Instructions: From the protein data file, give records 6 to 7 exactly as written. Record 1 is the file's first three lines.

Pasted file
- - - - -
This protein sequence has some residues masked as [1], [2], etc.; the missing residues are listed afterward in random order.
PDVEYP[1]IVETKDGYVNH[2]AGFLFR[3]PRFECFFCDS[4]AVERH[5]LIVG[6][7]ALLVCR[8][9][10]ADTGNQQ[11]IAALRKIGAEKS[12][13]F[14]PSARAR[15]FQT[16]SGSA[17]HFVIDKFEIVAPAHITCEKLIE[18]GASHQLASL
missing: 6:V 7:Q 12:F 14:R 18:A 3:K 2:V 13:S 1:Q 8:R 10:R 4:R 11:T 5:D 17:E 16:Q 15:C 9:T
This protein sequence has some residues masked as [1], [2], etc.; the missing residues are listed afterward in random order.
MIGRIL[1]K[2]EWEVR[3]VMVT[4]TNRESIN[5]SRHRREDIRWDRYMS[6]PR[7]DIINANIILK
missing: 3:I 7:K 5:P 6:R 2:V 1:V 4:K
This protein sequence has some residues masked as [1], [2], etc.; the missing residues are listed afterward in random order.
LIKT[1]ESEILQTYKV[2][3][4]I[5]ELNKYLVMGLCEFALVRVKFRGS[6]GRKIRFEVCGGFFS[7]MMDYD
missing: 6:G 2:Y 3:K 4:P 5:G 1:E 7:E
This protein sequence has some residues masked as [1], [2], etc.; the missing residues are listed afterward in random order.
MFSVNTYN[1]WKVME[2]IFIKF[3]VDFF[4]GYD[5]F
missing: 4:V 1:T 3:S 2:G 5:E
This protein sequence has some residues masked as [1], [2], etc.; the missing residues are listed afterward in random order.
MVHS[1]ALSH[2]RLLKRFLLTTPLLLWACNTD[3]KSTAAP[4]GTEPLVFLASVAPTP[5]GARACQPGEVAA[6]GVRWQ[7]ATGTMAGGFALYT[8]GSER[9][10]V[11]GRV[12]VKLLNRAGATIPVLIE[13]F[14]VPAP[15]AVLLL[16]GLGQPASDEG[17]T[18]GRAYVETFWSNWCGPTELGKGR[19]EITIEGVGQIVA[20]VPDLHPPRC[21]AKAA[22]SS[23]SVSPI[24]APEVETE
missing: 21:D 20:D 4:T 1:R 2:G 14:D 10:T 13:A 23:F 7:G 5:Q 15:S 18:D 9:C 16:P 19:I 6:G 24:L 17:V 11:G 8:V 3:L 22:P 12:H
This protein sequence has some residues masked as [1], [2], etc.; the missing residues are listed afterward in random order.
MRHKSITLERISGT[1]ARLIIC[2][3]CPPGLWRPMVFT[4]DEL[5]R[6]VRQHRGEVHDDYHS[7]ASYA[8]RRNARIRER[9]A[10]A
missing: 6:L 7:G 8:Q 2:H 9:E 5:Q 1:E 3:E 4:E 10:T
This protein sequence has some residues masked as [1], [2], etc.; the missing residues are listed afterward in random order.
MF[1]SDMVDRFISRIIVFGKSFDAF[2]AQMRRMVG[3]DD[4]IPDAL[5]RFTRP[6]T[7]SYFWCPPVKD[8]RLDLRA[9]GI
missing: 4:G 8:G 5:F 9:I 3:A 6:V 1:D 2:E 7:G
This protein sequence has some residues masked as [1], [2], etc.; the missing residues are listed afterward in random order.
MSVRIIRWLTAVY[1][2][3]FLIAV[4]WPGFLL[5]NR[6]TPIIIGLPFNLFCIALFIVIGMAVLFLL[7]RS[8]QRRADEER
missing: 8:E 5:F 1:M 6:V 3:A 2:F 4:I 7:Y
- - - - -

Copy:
This protein sequence has some residues masked as [1], [2], etc.; the missing residues are listed afterward in random order.
MRHKSITLERISGT[1]ARLIIC[2][3]CPPGLWRPMVFT[4]DEL[5]R[6]VRQHRGEVHDDYHS[7]ASYA[8]RRNARIRER[9]A[10]A
missing: 6:L 7:G 8:Q 2:H 9:E 5:Q 1:E 3:E 4:E 10:T
This protein sequence has some residues masked as [1], [2], etc.; the missing residues are listed afterward in random order.
MF[1]SDMVDRFISRIIVFGKSFDAF[2]AQMRRMVG[3]DD[4]IPDAL[5]RFTRP[6]T[7]SYFWCPPVKD[8]RLDLRA[9]GI
missing: 4:G 8:G 5:F 9:I 3:A 6:V 1:D 2:E 7:G